Heaters That Are Safe for Children

Using a space heater to replace or supplement central heat can effectively heat a space, making cold rooms more comfortable and inviting. When children are in the home, special considerations must be made to ensure that safety is a top priority. Burns and fires are two of the top hazards associated with the use of space heaters. These two risks are minimized by choosing a child-friendly heater.

Types of Heaters

Space heaters work by either convection or radiant heat. Convection heaters can warm an entire room, such as a playroom. Radiant heaters heat the area directly in front of the heater. Since children don’t sit still for very long, convection heaters may be a better choice for heating a play area. A ceramic heater is a newer type of convection heater with ceramic plates completely encased and inaccessible, thus eliminating the risk of burns. This type of heater is also energy efficient and can evenly heat a room up to 1,000 square feet.

What to Look For

Close up of a heater

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Choose a space heater that completely hides the heating element, and make sure that the outer casing stays cool to the touch while the heater is in operation. Never use a gas heater indoors because of the risk of carbon monoxide poisoning. When using a space heater around children, choose one that has been tested by an organization such as Underwriters Laboratories to be sure that the heater won’t overheat and catch on fire.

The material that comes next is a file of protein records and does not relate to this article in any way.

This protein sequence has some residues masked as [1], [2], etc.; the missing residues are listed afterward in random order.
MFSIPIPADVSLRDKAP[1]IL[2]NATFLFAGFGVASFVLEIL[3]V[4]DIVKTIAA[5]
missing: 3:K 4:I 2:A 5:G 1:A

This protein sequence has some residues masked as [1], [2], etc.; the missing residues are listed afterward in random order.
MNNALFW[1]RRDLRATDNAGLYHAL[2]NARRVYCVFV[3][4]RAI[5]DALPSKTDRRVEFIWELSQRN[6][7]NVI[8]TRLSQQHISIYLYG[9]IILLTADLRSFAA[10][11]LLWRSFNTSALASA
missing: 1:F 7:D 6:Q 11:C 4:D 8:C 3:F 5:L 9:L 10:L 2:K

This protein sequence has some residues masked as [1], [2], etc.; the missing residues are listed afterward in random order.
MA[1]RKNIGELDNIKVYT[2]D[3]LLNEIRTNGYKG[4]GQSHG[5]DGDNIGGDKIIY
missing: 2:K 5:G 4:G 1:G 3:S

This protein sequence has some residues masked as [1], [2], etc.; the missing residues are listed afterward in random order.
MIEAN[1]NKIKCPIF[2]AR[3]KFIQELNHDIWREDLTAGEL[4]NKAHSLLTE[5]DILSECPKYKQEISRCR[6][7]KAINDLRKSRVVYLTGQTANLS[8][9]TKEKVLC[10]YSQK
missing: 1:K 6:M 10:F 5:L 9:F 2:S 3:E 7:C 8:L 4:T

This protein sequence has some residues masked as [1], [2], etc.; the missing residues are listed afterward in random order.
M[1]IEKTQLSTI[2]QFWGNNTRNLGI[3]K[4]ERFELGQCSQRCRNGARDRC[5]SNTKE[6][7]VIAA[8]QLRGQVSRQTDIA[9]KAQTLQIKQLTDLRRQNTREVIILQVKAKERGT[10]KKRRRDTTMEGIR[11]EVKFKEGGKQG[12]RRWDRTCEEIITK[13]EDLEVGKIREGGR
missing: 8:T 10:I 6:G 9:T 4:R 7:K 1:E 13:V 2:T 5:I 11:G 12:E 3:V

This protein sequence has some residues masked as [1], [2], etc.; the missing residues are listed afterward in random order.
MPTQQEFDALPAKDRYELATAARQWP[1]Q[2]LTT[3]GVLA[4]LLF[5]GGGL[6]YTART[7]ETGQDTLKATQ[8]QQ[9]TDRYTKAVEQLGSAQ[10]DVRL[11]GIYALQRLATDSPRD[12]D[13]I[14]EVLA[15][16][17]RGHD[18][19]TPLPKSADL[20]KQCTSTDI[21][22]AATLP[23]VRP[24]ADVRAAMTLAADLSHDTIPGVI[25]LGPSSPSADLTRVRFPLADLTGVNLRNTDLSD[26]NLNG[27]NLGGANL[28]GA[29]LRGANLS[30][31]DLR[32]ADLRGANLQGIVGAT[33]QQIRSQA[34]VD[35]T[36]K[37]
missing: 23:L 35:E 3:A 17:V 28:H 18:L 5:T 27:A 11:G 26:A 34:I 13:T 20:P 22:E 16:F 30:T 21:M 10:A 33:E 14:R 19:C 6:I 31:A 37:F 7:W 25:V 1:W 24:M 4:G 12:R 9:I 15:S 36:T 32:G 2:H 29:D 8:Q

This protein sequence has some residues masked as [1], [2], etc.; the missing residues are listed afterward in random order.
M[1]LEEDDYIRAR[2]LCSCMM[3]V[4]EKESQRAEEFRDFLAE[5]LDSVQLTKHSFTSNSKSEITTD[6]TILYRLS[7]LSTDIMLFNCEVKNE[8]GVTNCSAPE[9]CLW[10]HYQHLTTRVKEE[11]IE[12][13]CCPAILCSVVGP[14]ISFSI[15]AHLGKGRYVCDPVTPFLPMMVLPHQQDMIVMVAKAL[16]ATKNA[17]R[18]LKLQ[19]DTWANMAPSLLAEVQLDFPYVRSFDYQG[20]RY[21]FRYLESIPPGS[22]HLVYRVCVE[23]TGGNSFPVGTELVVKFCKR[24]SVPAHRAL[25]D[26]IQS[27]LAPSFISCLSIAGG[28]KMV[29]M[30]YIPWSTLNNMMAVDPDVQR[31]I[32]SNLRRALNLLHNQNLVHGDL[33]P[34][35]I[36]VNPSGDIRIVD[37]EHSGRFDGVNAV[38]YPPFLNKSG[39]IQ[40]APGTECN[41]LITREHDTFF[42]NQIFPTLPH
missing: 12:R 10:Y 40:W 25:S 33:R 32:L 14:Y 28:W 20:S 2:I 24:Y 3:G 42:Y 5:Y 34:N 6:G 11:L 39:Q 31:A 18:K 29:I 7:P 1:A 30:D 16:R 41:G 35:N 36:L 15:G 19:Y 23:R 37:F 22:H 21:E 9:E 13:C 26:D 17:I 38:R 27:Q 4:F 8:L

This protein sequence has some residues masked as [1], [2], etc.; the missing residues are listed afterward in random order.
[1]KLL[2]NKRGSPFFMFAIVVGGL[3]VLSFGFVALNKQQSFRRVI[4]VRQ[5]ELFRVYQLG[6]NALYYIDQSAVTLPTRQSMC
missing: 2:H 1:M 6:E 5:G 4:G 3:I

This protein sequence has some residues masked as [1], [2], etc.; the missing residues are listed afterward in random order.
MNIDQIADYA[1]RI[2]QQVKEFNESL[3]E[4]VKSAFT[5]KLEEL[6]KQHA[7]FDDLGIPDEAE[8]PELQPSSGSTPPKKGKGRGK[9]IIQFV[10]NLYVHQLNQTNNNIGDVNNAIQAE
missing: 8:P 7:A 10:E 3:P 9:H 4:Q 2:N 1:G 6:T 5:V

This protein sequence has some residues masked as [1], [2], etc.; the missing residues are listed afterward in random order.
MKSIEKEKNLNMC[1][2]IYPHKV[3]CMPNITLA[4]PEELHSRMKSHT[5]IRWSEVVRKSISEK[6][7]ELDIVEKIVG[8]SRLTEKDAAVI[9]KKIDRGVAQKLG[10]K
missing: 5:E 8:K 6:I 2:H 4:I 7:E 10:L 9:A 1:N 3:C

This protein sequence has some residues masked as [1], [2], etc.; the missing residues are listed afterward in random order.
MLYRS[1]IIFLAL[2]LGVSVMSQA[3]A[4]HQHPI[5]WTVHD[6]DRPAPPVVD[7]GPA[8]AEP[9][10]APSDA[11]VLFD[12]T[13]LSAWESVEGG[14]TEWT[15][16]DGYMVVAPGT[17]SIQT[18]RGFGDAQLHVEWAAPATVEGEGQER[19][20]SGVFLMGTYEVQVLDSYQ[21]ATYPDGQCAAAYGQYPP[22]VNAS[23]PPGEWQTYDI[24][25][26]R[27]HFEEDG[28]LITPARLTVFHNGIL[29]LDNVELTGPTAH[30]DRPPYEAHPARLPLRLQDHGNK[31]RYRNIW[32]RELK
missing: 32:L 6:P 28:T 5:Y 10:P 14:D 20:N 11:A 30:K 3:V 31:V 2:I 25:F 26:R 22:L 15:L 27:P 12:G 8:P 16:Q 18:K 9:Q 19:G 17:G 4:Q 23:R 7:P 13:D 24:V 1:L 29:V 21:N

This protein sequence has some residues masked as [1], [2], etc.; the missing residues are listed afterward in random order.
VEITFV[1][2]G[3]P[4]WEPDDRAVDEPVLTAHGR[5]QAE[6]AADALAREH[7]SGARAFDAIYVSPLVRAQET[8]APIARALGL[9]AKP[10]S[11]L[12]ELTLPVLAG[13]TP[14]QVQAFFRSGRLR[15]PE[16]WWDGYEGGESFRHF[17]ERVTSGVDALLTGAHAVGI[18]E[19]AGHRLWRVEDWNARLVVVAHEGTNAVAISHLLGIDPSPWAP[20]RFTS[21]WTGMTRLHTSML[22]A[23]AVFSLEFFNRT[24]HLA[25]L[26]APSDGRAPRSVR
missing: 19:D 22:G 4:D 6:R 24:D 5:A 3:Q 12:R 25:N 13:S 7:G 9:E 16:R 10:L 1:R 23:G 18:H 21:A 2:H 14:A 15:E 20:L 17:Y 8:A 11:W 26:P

Safety Concerns

No matter what model you choose, never leave a child alone in a room with an operating heater. To prevent liquid spills on a heater, make sure that children keep sippy cups, bottles, bubbles and water guns away from it. Check the cord frequently to ensure that there are no frays and no damage present. Children can be rough on furnishings, so be sure that wear and tear hasn’t occurred.

Other Considerations

Close up of a heater

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A heater is only safe if it is positioned flat on the floor and well away from furniture, curtains, bedding and any combustible materials. Keep a three-foot margin around the heater to avoid a fire. Children should be taught to avoid the heater and not be allowed to touch it, climb on it or play with the controls. Choose a heater with a programmable thermostat to prevent the heater from running unnecessarily.